Landlord in rush for 421a booted Gowanus business: lawsuit

Stage rental company alleges Midwood schemed to exploit Gowanus rezoning

New York /
May.May 17, 2022 07:00 AM
Midwood’s John Usdan and 210 Douglass Street (Midwood)

Midwood’s John Usdan and 210 Douglass Street (Midwood)

A lighting and stage rental company alleges that its landlord, Midwood Management Corp, forced it out of a Gowanus property to reap the benefits of the area’s rezoning and the 421a tax break.

A day after Midwood filed for demolition permits, Eastern Effects sued three entities connected to the developer, alleging that it fraudulently induced the tenant to leave so it could build apartments on the site.

This is no run-of-the-mill landlord-tenant dispute, according to the complaint filed in New York Supreme Court this month.

Eastern Effects alleges that the landlord was motivated by the pending expiration of 421a, a lucrative tax break for new rental housing. At one point, the Manhattan-based developer was so driven to oust its tenant that it allegedly entered the premises by force on Rosh Hashanah and threatened to run over an Eastern Effects employee with a Bobcat excavator, according to the suit.

Midwood declined to comment. It has not filed a response to the complaint.

“Eastern Effects … not only has the right to, but needs to use this highly specialized space — which it paid handsomely to build out — in order to survive,” said Jennifer Recine of Kasowitz Benson Torres, a lawyer for the small business.

In 2010, Eastern Effects entered into a nine-year lease at 210 Douglass Street with an option to renew until 2024. When it renewed the lease, plans were underway for a sweeping rezoning that would accelerate the area’s transformation from a gritty industrial enclave into a trendy residential area similar to neighboring Park Slope and Cobble Hill. The rezoning, which passed late last year, would allow for 8,500 new apartments — including hundreds by Midwood on Douglass Street.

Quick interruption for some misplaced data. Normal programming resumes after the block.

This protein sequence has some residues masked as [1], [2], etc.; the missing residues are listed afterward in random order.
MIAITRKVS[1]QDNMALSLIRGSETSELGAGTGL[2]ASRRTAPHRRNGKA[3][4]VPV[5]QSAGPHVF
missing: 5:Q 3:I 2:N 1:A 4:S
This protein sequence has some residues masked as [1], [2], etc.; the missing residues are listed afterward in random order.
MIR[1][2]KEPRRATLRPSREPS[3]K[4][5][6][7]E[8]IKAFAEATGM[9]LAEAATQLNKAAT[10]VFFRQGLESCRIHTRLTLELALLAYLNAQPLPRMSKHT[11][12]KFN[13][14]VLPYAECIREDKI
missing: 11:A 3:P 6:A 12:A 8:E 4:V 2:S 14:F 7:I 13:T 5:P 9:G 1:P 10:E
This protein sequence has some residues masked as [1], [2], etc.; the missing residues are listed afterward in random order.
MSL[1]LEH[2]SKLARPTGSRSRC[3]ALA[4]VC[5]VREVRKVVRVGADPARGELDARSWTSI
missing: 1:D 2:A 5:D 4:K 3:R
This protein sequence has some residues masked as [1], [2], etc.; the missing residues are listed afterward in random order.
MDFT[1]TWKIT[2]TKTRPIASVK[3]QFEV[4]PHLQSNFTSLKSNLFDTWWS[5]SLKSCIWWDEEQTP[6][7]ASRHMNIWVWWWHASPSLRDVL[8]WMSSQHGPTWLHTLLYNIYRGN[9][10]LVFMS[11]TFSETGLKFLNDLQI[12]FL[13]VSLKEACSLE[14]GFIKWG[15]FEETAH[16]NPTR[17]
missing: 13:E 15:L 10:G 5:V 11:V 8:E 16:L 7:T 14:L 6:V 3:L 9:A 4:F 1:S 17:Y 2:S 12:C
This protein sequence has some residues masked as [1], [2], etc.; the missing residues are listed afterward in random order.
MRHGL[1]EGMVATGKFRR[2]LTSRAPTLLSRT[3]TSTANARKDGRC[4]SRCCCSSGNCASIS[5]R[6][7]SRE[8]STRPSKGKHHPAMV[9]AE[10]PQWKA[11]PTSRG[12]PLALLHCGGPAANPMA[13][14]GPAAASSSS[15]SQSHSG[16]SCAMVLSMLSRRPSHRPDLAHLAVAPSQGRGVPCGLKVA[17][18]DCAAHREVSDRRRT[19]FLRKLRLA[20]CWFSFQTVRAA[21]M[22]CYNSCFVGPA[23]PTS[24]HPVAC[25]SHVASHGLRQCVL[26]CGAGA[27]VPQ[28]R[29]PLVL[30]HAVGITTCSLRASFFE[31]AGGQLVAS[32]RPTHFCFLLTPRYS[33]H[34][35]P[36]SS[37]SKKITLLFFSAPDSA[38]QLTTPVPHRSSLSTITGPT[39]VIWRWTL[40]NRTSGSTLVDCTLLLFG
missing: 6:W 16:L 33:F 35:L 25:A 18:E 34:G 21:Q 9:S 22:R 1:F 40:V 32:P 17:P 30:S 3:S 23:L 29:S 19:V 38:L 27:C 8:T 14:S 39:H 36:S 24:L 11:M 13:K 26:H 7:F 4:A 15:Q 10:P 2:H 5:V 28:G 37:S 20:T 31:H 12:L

But it needed to hurry to qualify for the 421a tax break. The program expires June 15 and could lapse for a while — if not forever — given the complicated politics of the program.

The space that Eastern Effects rented backed up to the Gowanus Canal, a polluted waterway featuring dark sludge that locals dubbed “black mayonnaise.” Worried about leakage, Eastern Effects had ensured that its lease obliged the landlord to take care of any contamination.

When a problem arose, Midwood elected to perform this repair itself, rather than under the supervision of the Environmental Protection Agency under a trust established in connection with the Gowanus Superfund site, the lawsuit explained. The property owner required Eastern Effects to vacate to allow for the work.

The landlord and tenant entered into a settlement that would suspend Eastern Effect’s rent during the construction. The agreement also obligated the Trust to compensate Eastern $88,000 per month for its lost business.

The bulkhead work began in October. Midwood used a hydraulic hammer attached to an excavator to demolish a slab of concrete and a vibratory hammer to install sheet piles, according to the suit.

In November, as a slew of Gowanus property owners filed plans for residential projects, cracks in the facade of 210 Douglass Street were observed and the landlord banned entry to the premises. On Jan. 31, the landlord terminated the lease, alleging that the building’s integrity was untenable.

The lawsuit alleges the landlord initially refused to disclose evidence of the structural issues leading to Eastern Effect’s eviction. Eventually, the landlord provided a March 25 structural assessment report prepared by O&S Engineers & Architects.

Eastern Effects says it wants to have its own experts assess the building but Midwood refuses it access. The excised tenant is seeking at least $7 million in compensation.





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